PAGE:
Attackers used the SolarWinds supply chain to exploit the SUNBURST backdoor against multiple victims worldwide

SolarWinds today announced that its product was apparently used to breach multiple high profile organizations .  One of these organizations was FireEye. FireEye made the breach public last week, and today released a detailed report showing how SolarWinds was used to breach the network.

SolarWinds was apparently compromised early in 2020. The attackers used the access to the SolarWinds network to add a to a key library that is part of SolarWinds. This modified library was delivered to selected SolarWinds customers via the normal SolarWinds update process. 

According to SolarWinds’ statement, updates to the Orion product released between March and June of 2020 are affected. The SolarWinds Orion Platform is an IT management platform that will centralize IT operations, security, and management. A compromise of this platform may affect all parts of a network that are controlled by Orion. An attacker would be able to enable/disable security tools, change configurations or load unauthorized patches (or prevent patches from being applied), among other things.

Currently, the following names are used for the attack:

  • Microsoft labeled the attack “Solarigate” in Windows Defender.
  • FireEye refers to the as SUNBURST. The campaign is tracked as UNC2452.

What you should do at this point:

  1. Verify if you are running SolarWinds Orion and if so, assert which networks are managed by it (likely all or most of your network)
  2. Get in touch with SolarWinds ASAP to learn how to detect a compromise. See the IOCs FireEye published [7]. Not all SolarWinds customers are affected, and different customers received different versions of the backdoor. The simplest/quickest check is to search for lookups for hosts in the domain.
  3. Carefully monitor your SolarWinds Orion installs for unusual behavior.
  4. As of Sunday morning, Microsoft Defender will detect related malware as “Solarigate” [5]. Other endpoint protection suites will likely detect the as well.

The malicious code included with the affected versions of SolarWinds may include a Cobalt Strike implant. See Didier’s diary from last week for details on analyzing Cobalt Strike beacons [3] and the recently released Cobalt Strike TLS fingerprints for JARM [4]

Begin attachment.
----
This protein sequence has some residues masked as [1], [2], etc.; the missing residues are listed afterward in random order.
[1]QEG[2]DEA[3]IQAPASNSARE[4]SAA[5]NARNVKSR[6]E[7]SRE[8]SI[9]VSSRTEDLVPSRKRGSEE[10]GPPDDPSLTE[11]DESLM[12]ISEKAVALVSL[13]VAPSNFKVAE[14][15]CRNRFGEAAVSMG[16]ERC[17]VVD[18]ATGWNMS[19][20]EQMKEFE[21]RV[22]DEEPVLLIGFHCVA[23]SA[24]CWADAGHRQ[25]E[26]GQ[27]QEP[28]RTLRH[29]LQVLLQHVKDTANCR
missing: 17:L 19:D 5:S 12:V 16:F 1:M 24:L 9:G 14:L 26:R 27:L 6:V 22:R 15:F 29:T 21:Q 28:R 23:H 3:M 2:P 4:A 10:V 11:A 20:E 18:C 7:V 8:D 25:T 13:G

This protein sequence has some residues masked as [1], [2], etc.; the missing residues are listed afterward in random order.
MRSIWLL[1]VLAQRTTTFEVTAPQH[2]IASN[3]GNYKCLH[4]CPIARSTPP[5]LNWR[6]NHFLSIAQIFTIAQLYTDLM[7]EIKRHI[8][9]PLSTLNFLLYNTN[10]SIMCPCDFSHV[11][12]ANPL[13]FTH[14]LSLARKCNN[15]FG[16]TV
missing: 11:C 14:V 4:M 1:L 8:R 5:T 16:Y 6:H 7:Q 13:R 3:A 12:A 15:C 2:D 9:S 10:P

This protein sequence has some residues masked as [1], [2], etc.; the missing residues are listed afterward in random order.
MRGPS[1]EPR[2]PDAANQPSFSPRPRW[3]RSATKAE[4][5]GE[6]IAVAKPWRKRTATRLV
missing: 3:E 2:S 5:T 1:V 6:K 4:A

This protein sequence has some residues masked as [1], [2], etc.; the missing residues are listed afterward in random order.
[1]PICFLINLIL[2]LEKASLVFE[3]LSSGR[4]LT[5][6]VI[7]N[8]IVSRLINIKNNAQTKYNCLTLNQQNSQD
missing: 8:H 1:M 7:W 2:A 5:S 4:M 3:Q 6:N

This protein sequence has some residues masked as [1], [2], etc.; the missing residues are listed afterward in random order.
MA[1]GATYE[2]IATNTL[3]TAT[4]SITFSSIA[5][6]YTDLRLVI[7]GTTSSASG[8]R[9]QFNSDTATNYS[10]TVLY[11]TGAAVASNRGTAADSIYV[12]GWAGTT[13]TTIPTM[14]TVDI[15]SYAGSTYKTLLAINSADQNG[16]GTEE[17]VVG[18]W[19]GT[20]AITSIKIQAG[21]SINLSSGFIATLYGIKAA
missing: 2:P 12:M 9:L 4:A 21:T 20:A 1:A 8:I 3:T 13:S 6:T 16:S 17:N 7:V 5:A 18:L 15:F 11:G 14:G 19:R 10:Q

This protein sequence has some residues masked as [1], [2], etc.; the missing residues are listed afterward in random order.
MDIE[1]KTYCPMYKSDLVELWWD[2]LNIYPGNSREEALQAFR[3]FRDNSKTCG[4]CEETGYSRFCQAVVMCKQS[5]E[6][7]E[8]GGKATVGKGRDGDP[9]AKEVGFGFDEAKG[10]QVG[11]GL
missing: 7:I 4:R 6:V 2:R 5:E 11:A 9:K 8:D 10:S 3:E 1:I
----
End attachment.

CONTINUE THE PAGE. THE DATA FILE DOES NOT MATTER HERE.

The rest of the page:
The is part of SolarWinds.Orion.Core.businessLayer.dll. This is a legitimate DLL that is modified by the attacker. The DLL is digitally signed by “Solarwinds Worldwide, LLC”. The update was distributed using the legitimate SolarWinds updates website (hxxps:// downloads[.]solarwinds[.]com)

IOCs from Microsoft’s report:

  • several malicious DLLs where identified
    • Sha256: 32519b85c0b422e4656de6e6c41878e95fd95026267daab4215ee59c107d6c77
      Sha1: 76640508b1e7759e548771a5359eaed353bf1eec
      File Size: 1011032 bytes
      File Version: 2019.4.5200.9083
      Date first seen: March 2020
    • Sha256: dab758bf98d9b36fa057a66cd0284737abf89857b73ca89280267ee7caf62f3b
      Sha1: 1acf3108bf1e376c8848fbb25dc87424f2c2a39c
      File Size: 1028072 bytes
      File Version: 2020.2.100.12219
      Date first seen: March 2020
    • Sha256: eb6fab5a2964c5817fb239a7a5079cabca0a00464fb3e07155f28b0a57a2c0ed
      Sha1: e257236206e99f5a5c62035c9c59c57206728b28
      File Size: 1026024 bytes
      File Version: 2020.2.100.11831
      Date first seen: March 2020
    • Sha256: c09040d35630d75dfef0f804f320f8b3d16a481071076918e9b236a321c1ea77
      Sha1: bcb5a4dcbc60d26a5f619518f2cfc1b4bb4e4387
      File Size: 1026024 bytes
      File Version: not available
      Date first seen: March 2020
    • Sha256: ac1b2b89e60707a20e9eb1ca480bc3410ead40643b386d624c5d21b47c02917c
      Sha1: 6fdd82b7ca1c1f0ec67c05b36d14c9517065353b
      File Size: 1029096 bytes
      File Version: 2020.4.100.478
      Date first seen: April 2020
    • Sha256: 019085a76ba7126fff22770d71bd901c325fc68ac55aa743327984e89f4b0134
      Sha1: 2f1a5a7411d015d01aaee4535835400191645023
      File Size: 1028072 bytes
      File Version: 2020.2.5200.12394
      Date first seen: April 2020
    • Sha256: ce77d116a074dab7a22a0fd4f2c1ab475f16eec42e1ded3c0b0aa8211fe858d6
      Sha1: d130bd75645c2433f88ac03e73395fba172ef676
      File Size: 1028072 bytes
      File Version: 2020.2.5300.12432
      Date first seen: May 2020
  • the malicious DLLs connect to infrastructure using the domain. 
  • Decrypted hash list: Sunburst Hash List